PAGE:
The Post Of The Seven Gables

Clark Gable is largely remebered as one of the glamorous menswear icons of the 1930s, along with Fred Astaire, Cary Grant, and just about every other star from the Golden Age of Hollywood.

But as he aged and fashions changed, Gable evolved with the times and shed his double-breasted suits with nipped waists and squared shoulders, and settled into buttondowns, discrete ties and natural shouldered jackets. He kept the signature mustache, though.

Gable is seen here in a series of photos by Sid Avery taken in 1957.

Ivy Style columnist Richard Press surmises the clothes came from Brooks Brothers or Dick Carroll of Beverly Hills.

Around the same time — 1958, to be exact — Gable starred opposite Doris Day in a film called “Teacher’s Pet.” Gable plays a tough New York newspaper editor who dresses in sack suits, buttondowns and knit and rep ties.

He somehow gets conned into lecturing at an adult night school, but after learning the instructor is furious with him, and is a hot dish like Doris Day (remember, there’s no accounting for taste), he decides to pose as a student instead. Here he is learning that the shapely blonde is not a fellow student, but actually the instructor:

Naturally, he makes for a smart-alecky student, casting aspersion on everything Doris Day says:

He’s able to romance her, but she eventually finds out his ruse. That’s him dressed for the evening in white buttondown, silver tie and navy blazer:

After chasing girl, getting girl and losing girl, it’s back to the daily grind:

I’d tell you how it ends, but you can probably already guess. And besides, our seven photos are used up. — CC

31 Comments on "The Post Of The Seven Gables"

  1. Great!

    It is pretty safe to say that these clothes were custom by Brooks Brothers.

  2. Nice to hear from you after so long, Mark. Coincidentally I was just in LS last week ordering another jacket. Thanks again for that great tip.

  3. Good thing the ties were discrete, not concrete. Them concrete ties is heavy.

  4. The 3/8″ lap stitching and the soft shoulder of the tweed suggests ready made. The fold on the arch of each shoulder together with wrinkling of the back collar on the gabardine suit plus machine stitching on the lapels confirms, “off the rack.” Probably Southwick who pitched Brooks and Dick Carroll.

  5. As for Squeeze’s comment, it is very unlikely that the Great Gable was wearing ready to wear in these photos.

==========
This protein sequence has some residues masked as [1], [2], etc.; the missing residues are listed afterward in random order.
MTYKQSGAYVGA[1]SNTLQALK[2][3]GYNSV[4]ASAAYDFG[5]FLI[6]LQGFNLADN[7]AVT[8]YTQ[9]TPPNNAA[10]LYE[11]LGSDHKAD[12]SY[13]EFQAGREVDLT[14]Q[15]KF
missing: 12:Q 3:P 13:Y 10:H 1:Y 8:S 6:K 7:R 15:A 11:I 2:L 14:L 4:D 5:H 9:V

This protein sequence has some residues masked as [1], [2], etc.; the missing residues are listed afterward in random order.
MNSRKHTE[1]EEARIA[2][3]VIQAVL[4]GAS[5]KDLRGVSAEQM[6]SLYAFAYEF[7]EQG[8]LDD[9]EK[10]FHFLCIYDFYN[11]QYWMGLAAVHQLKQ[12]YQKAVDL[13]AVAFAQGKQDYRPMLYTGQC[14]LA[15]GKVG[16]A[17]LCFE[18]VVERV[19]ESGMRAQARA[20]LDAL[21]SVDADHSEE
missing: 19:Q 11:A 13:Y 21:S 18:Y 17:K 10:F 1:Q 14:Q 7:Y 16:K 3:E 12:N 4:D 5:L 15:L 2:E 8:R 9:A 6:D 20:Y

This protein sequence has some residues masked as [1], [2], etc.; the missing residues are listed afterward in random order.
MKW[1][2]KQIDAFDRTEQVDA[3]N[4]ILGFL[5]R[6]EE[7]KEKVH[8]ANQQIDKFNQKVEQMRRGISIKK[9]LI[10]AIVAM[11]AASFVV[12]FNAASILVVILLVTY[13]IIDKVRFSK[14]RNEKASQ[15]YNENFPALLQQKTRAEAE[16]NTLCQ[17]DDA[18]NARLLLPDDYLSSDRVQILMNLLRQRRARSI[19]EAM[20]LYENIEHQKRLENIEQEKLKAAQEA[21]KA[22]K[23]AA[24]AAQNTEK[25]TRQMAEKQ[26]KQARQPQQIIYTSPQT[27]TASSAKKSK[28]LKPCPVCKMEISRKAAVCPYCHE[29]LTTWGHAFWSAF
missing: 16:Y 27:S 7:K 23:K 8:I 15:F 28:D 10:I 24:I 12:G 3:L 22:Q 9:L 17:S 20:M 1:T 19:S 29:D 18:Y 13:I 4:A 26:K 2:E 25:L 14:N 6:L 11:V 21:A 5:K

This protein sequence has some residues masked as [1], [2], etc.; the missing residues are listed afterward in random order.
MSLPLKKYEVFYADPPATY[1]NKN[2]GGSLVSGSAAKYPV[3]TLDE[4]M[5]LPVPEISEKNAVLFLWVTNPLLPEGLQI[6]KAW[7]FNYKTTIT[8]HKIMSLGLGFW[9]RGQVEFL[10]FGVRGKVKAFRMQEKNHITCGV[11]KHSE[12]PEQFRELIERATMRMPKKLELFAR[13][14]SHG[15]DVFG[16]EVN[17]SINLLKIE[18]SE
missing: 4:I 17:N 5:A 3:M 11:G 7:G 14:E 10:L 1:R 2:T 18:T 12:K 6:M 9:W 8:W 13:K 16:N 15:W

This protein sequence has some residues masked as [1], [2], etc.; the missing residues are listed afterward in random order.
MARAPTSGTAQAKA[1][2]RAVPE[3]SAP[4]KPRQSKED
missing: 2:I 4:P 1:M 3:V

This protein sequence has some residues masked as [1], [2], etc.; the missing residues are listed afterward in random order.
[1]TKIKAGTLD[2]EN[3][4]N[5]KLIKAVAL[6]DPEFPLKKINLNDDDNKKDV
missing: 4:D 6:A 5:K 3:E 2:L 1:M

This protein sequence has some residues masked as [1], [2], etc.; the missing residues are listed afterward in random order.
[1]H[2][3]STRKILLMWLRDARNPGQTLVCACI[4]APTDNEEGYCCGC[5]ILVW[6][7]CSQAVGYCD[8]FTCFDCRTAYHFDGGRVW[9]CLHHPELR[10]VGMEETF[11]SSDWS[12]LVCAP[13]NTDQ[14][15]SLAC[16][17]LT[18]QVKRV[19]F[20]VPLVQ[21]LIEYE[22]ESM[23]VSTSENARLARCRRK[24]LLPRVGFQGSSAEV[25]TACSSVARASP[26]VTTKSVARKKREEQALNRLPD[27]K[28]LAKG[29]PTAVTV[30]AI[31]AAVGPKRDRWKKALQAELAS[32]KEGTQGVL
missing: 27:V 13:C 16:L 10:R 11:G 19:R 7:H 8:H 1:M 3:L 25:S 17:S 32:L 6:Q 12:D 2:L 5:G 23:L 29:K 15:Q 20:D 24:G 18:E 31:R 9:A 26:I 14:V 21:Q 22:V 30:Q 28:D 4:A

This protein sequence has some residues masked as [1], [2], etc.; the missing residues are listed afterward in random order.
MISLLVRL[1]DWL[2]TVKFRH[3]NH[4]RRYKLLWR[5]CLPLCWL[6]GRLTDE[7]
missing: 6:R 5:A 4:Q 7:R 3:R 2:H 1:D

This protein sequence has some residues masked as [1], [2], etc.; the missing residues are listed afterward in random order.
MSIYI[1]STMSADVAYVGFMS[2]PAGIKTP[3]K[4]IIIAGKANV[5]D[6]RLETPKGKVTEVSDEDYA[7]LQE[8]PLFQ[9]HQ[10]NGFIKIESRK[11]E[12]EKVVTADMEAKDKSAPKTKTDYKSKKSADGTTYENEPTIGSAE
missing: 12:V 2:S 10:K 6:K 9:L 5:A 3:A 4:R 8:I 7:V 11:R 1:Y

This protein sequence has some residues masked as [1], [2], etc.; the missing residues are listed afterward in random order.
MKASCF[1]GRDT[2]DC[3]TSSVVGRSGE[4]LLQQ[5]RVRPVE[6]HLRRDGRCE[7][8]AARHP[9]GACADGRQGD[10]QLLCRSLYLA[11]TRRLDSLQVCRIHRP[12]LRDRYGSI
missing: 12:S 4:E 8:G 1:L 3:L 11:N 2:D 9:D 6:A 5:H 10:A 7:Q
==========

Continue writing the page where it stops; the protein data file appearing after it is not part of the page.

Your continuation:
He was known to be a Brooks Brothers custom customer.

    Also, a leading player, such as Gable, would not be wearing RTW in a movie. As his friend, Adolphe Menjou commented in his autobiography (Gable wrote the foreword), the screeen image magnifies the smallest flaw in costuming. That is one reason why the leading stars had their clothes custom made.

    Mark E. Seitelman
    http://www.seitelman.com

  6. Thanks for the insight Mark and Christian thanks for the pics.

  7. After Adolph Menjou’s unspeakable testimony before the House Un-American Activities Committee, I doubt if he could be trusted to write the forward for a comic book.

  8. Richard Meyer | October 3, 2012 at 1:01 pm |

    Agree with both Mark and Squeeze. Anyhow, what a far cry from the way most movie actors dress today, preferring to look like homeless drug addicts.

  9. Let’s not forget that the first set of photos were taken at his home, where he’s wearing his own clothes, and that in the movie stills he’s playing a tough newspaperman, and might very well be wearing off-the-rack for character purposes.

  10. I’m sorry, but I take exception to Squeeze’s characterization of Menjou’s testimony. While I respect our friend Squeeze and greatly enjoy his knowledgeable contributions to this site, I’m afraid that too many of us have forgotten, or may have never known, what a grave threat the Soviet Union and Soviet-supported Communism were.

    It is a fact that Communists infiltrated numerous American organizations with the intent of corrupting them. It is also a fact that the Soviets funded some American Communists. Menjou and other patriots recognized the threat, and sought to fight it.

    Since the fall of the Berlin Wall and the collapse of the Soviet Union, there has been an enormous lacuna in American education: the horrors of Soviet Communism. For 70 years, the Soviets oppressed the peoples of Eastern Europe, murdering over 50 million of them. After the end of WWII, America struggled to contain the tyranny of Soviet Communism, and our defeat of that evil ideology is one of the greatest victories in the history of the world. Yet no one under 30 knows anything about it! At most, all they “know” is that mean conservatives unjustly persecuted innocent liberals for exercising their First Amendment right to free association. As it turns out, that right is trumped by the government’s right to protect itself from sedition and treason, which is what the Communists were fomenting on our own shores.